So, just what is it about LEGO Star Wars II that tickles your funny bone? “There are lots of things,” says David Perkinson, producer at LucasArts. “But I think it all begins with the characters. Unless you’ve got the heart of the Emperor, you are going to chuckle at many of them the first time you see them – you just have to. They’re so darn cute!”
“I think even if you played it as straight as you possibly could, the very appearance of the LEGO characters would still add an element of humor to it,” agrees Will Thompson, character artist at developer Traveller’s Tales. “It’s just so funny watching these cute little characters battling it out with each other in such dramatic situations. By far, my favorite example of this is every part featuring the romantic scenes between Han and Leia – it’s hilarious watching their relationship blossom in LEGO form.”
“There are plenty of funny cutscenes like those that’ll have you rolling, and one of my favorites is one of the very last that Traveller’s Tales included,” says Jeffrey Gullett, assistant producer at LucasArts. “Remember Luke’s acrobatics in Return of the Jedi when he jumps off the plank, grabs it and somersaults onto the skiff? Like many memorable scenes, we have that one, but with a clever twist. In this case, Luke doesn’t just do a superhuman somersault – he performs an all-out acrobatic routine with all sorts of jumps from the plank. It’s hilarious.”
But Perkinson only sees the cutscenes as part of a much bigger equation to gaming hilarity. “Remember, there’s an actual game here to play, too,” he says, “and along with an immense amount of depth and replayability, the comedic elements play an integral role in elevating LEGO Star Wars II past your typical action-platformer. As funny as the cutscenes are, I think one of the greatest things that Traveller’s Tales has pulled off is that you’re actually laughing during gameplay as well. No matter how many times I rip a stormtroopers arms out of its sockets or swat a Gamorrean guard as if to say ‘oh no, you didn’t!’ as slave Leia, it never gets old.”
“And speaking of Gamorrean guards,” adds Gullett, “getting them to rock out in Jabba’s Palace serves the double purpose of distracting some of the game’s most powerful enemies while also providing one of the biggest laughs in the game. You know how electric guitars are also known as an ‘ax’? Well, let’s just say those pig guards take that idea pretty literally…”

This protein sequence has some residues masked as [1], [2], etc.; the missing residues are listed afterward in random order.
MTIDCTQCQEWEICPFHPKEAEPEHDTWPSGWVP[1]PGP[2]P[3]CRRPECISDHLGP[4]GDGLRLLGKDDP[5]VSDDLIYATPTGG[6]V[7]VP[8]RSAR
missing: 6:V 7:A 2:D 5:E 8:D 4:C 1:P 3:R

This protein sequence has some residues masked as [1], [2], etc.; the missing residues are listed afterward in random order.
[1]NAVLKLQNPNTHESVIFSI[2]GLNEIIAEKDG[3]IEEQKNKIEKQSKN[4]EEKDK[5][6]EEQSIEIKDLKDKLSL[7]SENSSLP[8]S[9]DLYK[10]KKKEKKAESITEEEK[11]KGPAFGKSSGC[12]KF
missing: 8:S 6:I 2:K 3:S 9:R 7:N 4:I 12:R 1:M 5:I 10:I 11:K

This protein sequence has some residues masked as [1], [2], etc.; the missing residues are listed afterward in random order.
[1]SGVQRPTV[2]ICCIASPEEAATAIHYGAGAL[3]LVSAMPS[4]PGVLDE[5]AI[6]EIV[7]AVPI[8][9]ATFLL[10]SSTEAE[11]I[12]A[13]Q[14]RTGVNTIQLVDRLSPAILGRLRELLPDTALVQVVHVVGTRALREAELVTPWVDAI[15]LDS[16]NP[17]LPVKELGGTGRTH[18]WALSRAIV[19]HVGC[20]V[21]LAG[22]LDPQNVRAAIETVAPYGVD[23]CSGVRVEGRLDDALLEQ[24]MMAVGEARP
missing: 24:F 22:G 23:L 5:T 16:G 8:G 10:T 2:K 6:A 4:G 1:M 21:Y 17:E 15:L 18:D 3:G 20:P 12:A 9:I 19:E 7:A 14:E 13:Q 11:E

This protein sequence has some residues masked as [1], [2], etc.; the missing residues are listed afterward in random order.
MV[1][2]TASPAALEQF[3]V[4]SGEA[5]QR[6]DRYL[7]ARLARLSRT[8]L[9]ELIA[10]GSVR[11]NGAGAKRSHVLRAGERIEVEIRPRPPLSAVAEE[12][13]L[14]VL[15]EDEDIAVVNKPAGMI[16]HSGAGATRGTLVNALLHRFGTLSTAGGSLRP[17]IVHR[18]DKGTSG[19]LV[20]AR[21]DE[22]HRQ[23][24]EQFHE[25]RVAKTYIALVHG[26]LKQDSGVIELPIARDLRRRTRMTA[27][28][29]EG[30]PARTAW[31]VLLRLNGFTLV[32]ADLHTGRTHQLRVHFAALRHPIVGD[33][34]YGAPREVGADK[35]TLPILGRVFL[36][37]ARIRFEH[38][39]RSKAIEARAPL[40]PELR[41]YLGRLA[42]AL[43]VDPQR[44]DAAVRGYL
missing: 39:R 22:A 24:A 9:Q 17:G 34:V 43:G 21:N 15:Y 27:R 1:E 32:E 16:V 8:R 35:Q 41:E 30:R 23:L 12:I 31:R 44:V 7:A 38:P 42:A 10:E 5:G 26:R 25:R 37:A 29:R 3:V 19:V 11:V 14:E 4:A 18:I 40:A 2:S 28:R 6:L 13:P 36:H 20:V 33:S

Also adding to the fun is one of LEGO Star Wars II’s most interesting new features, the Character Customizer. You can unlock more than 60 playable characters throughout the course of the game, with new character parts – heads, torsos, midsections, legs, arms, hands and weapons – available in this device as you make each character available. Mix and match the pieces as you would with actual LEGO minifigures to create the likes of Darth Threepio, Stormbacca or Ewok Organa – there are literally millions and millions of possibilities! Then, take your character into Free Play with unique powers…and one of the most unique looks in the galaxy.
“Character customization was something we’d been looking at for a while,” says Thompson. “There are lots of cool ideas like that which come very naturally from working with LEGO, but it was the team at Amaze Entertainment, working on the Nintendo DS version of the game, who worked up the customization concept for LEGO Star Wars II. The best thing about the Character Customizer is randomization, which gives you a completely different character than you’ve ever imagined with the touch of a button. You never know what you’re going to get!”
“Yeah,” says Perkinson. “With tongue-in-cheek humor everywhere you look (where else are you going to find stormtroopers lounging in a hot tub?) ‘you never know what you’re going to get’ is pretty much the best way to sum up LEGO Star Wars II as a whole.”
Coming Soon: “Episode VI: Your Favorite Moments, LEGO Style!”
This post originally appeared on Rebelscum.com on the 19th of August, 2006.
Fervent documentarian, effusive AFOL and founding partner, Jeremy manages the daily news content and set reviews.
Having enjoyed playing with LEGO from his earliest years, Jeremy started collecting LEGO Star Wars in 1999 when the theme was first released. He has shared his thoughts and opinions on LEGO via a number of websites – including starwars.com, rebelscum.com and brickset.com – contributed to the LEGO Star Wars: The Visual Dictionary series and served the LEGO Ambassador Network as a Recognised LEGO Fan Media representative.